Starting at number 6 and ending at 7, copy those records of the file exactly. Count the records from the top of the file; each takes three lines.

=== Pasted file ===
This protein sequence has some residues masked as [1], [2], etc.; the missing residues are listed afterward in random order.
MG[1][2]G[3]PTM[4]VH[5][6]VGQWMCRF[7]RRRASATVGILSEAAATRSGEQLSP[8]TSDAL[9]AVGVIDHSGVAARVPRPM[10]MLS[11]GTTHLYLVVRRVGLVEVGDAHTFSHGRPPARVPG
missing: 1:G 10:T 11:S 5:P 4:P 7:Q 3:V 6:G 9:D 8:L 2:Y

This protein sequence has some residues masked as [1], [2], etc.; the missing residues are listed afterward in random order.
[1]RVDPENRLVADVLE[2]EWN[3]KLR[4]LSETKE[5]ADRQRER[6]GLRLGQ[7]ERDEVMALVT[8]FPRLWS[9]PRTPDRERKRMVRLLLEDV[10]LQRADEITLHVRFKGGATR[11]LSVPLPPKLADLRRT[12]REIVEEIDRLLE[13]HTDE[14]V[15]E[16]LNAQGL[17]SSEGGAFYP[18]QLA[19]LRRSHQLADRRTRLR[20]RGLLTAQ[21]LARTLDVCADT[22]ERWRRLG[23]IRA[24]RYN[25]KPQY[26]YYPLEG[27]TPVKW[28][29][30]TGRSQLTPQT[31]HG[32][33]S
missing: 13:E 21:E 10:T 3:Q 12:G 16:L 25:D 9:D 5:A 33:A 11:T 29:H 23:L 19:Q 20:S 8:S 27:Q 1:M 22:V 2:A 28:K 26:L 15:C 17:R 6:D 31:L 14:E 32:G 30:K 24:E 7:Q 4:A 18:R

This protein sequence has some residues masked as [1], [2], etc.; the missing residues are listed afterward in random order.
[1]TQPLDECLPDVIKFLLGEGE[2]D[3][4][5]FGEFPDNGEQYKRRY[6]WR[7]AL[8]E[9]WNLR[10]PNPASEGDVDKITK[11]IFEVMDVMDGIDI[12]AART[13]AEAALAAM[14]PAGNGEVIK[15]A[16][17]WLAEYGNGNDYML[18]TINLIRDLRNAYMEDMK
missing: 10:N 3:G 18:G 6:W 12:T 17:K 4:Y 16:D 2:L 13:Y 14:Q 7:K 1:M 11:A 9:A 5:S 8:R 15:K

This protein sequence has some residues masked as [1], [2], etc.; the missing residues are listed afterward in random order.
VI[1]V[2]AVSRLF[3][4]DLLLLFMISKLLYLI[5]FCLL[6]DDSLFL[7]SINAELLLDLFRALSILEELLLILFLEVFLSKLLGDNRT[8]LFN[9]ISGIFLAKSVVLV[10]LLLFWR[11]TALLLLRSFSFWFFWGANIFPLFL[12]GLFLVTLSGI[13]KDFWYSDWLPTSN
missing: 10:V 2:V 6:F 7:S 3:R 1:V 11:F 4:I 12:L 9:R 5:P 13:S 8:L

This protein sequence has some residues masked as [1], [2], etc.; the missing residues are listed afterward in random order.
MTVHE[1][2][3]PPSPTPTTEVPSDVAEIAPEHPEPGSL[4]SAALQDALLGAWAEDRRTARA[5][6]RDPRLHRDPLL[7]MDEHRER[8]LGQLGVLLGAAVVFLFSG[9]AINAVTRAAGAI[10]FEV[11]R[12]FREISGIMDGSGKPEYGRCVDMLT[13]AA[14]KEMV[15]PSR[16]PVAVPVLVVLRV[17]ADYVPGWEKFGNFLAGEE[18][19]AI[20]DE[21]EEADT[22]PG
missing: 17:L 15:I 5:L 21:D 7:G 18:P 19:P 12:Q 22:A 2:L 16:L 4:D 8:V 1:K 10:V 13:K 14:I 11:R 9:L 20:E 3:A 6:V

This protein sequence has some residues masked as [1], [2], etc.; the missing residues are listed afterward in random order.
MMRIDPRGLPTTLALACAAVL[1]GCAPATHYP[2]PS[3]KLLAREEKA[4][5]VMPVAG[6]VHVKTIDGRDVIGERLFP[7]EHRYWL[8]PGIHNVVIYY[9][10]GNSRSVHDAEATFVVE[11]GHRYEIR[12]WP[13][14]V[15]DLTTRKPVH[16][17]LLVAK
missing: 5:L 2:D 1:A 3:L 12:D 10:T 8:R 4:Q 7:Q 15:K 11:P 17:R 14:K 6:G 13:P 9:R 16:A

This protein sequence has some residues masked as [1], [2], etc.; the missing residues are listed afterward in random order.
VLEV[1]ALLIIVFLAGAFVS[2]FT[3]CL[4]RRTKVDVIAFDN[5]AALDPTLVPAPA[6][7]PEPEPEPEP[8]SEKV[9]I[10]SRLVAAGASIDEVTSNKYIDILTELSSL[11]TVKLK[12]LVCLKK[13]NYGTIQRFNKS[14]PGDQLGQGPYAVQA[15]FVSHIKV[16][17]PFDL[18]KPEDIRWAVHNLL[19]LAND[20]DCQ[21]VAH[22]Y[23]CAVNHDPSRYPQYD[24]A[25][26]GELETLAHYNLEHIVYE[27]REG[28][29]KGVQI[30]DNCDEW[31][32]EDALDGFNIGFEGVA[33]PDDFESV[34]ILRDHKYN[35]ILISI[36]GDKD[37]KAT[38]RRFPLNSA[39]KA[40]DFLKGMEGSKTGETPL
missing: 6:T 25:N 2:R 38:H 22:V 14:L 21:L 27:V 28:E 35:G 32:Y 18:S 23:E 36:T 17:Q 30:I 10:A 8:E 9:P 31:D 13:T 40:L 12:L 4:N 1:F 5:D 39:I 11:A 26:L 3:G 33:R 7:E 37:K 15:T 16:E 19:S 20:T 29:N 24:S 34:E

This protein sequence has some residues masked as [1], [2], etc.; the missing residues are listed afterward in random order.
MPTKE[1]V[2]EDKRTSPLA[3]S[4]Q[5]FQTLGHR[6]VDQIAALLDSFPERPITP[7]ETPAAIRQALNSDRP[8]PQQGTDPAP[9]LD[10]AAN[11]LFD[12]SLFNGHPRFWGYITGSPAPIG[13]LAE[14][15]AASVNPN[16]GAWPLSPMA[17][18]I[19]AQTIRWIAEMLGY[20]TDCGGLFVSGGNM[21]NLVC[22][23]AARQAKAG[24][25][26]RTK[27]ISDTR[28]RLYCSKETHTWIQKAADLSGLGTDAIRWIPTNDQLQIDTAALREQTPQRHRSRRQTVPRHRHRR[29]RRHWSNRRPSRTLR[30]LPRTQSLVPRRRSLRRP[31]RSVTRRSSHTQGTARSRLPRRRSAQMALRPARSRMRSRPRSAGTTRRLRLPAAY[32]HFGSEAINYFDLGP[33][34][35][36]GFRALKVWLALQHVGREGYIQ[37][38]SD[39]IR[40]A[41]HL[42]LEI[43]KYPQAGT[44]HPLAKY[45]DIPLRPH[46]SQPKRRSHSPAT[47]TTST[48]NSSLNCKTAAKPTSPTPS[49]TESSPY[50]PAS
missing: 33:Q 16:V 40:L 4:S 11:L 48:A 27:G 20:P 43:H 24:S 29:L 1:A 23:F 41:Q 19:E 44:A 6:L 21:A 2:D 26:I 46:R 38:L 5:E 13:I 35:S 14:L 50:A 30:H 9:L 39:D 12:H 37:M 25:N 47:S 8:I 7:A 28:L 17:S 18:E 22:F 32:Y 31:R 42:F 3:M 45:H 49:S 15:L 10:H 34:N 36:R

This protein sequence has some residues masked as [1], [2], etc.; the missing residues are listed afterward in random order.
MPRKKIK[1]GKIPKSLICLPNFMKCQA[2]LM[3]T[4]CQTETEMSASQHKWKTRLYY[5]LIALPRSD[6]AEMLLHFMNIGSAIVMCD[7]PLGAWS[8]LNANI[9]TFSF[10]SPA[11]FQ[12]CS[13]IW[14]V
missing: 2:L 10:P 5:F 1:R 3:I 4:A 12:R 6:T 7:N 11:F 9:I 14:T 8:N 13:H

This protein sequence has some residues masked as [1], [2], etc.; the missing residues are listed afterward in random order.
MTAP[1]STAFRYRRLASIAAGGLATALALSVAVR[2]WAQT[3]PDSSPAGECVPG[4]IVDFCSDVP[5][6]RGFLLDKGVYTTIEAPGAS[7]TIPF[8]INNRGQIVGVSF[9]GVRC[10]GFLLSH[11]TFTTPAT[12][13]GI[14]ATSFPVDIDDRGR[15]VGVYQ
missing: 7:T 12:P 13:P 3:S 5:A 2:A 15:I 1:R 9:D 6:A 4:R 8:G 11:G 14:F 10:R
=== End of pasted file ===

This protein sequence has some residues masked as [1], [2], etc.; the missing residues are listed afterward in random order.
MMRIDPRGLPTTLALACAAVL[1]GCAPATHYP[2]PS[3]KLLAREEKA[4][5]VMPVAG[6]VHVKTIDGRDVIGERLFP[7]EHRYWL[8]PGIHNVVIYY[9][10]GNSRSVHDAEATFVVE[11]GHRYEIR[12]WP[13][14]V[15]DLTTRKPVH[16][17]LLVAK
missing: 5:L 2:D 1:A 3:L 12:D 10:T 8:R 4:Q 7:Q 15:K 11:P 17:R 14:K 6:G 13:P 9:R 16:A

This protein sequence has some residues masked as [1], [2], etc.; the missing residues are listed afterward in random order.
VLEV[1]ALLIIVFLAGAFVS[2]FT[3]CL[4]RRTKVDVIAFDN[5]AALDPTLVPAPA[6][7]PEPEPEPEP[8]SEKV[9]I[10]SRLVAAGASIDEVTSNKYIDILTELSSL[11]TVKLK[12]LVCLKK[13]NYGTIQRFNKS[14]PGDQLGQGPYAVQA[15]FVSHIKV[16][17]PFDL[18]KPEDIRWAVHNLL[19]LAND[20]DCQ[21]VAH[22]Y[23]CAVNHDPSRYPQYD[24]A[25][26]GELETLAHYNLEHIVYE[27]REG[28][29]KGVQI[30]DNCDEW[31][32]EDALDGFNIGFEGVA[33]PDDFESV[34]ILRDHKYN[35]ILISI[36]GDKD[37]KAT[38]RRFPLNSA[39]KA[40]DFLKGMEGSKTGETPL
missing: 6:T 25:N 2:R 38:H 22:V 14:L 21:L 27:V 28:E 35:G 32:Y 18:S 23:E 36:T 17:Q 30:I 10:A 8:E 9:P 31:D 13:T 40:L 12:L 4:N 1:F 5:D 39:I 11:A 26:L 3:G 33:R 7:E 37:K 15:T 16:E 19:S 20:T 29:N 24:S 34:E